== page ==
Abstract Green routes are indispensable for a sustainable production of energy, chemicals and materials, and health and nutrition products from renewable resources. Naturally, microbes are capable to conduct many of the desired biochemical conversions involved, however, only at rather low efficiency. It is therefore essential to metabolically engineer them towards efficient cell factories, which enable a high product titer, yield and productivity, exhibit a good process robustness and a broad substrate spectrum, and are safe to be used, to name a few prominent points from the wish list for industrial bio-productio...
Source: Current Opinion in Microbiology - August 29, 2018 Category: Microbiology Authors: Becker J, Wittmann C Tags: Curr Opin Microbiol Source Type: research

Editorial overview: It's the ecology, stupid: microbiome research in the post-stamp collecting age.
PMID: 30145038 [PubMed - as supplied by publisher] (Source: Current Opinion in Microbiology)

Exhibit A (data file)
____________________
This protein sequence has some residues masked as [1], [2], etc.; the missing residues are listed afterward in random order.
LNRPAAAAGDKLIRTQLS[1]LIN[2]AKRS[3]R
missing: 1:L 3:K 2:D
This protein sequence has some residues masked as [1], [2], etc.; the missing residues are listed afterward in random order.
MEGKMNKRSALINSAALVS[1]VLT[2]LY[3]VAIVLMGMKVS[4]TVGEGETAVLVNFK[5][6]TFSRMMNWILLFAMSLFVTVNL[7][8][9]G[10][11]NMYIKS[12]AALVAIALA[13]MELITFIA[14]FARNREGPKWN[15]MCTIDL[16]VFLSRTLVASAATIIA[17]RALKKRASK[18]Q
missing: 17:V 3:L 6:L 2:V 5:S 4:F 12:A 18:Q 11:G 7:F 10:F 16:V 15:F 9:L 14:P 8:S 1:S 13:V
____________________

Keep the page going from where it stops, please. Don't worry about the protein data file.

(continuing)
Source: Current Opinion in Microbiology - August 22, 2018 Category: Microbiology Authors: Raes J Tags: Curr Opin Microbiol Source Type: research

The criminal association of Leishmania parasites and viruses.
Abstract In nature, humans infected with protozoan parasites can encounter viruses, which could alter their host immune response. The impact of viruses on human parasitic diseases remains largely unexplored due to the highly sterilized environment in experimental studies and the difficulty to draw a correlation between co-infection and pathology. Recent studies show that viral infections exacerbate pathology and promote dissemination of some Leishmania infections, based on a hyper-inflammatory reaction driven by type I interferons. Thus, not only the infecting parasite species, but also bystander viral infections ...
Source: Current Opinion in Microbiology - August 7, 2018 Category: Microbiology Authors: Rossi M, Fasel N Tags: Curr Opin Microbiol Source Type: research

Early life colonization of the human gut: microbes matter everywhere.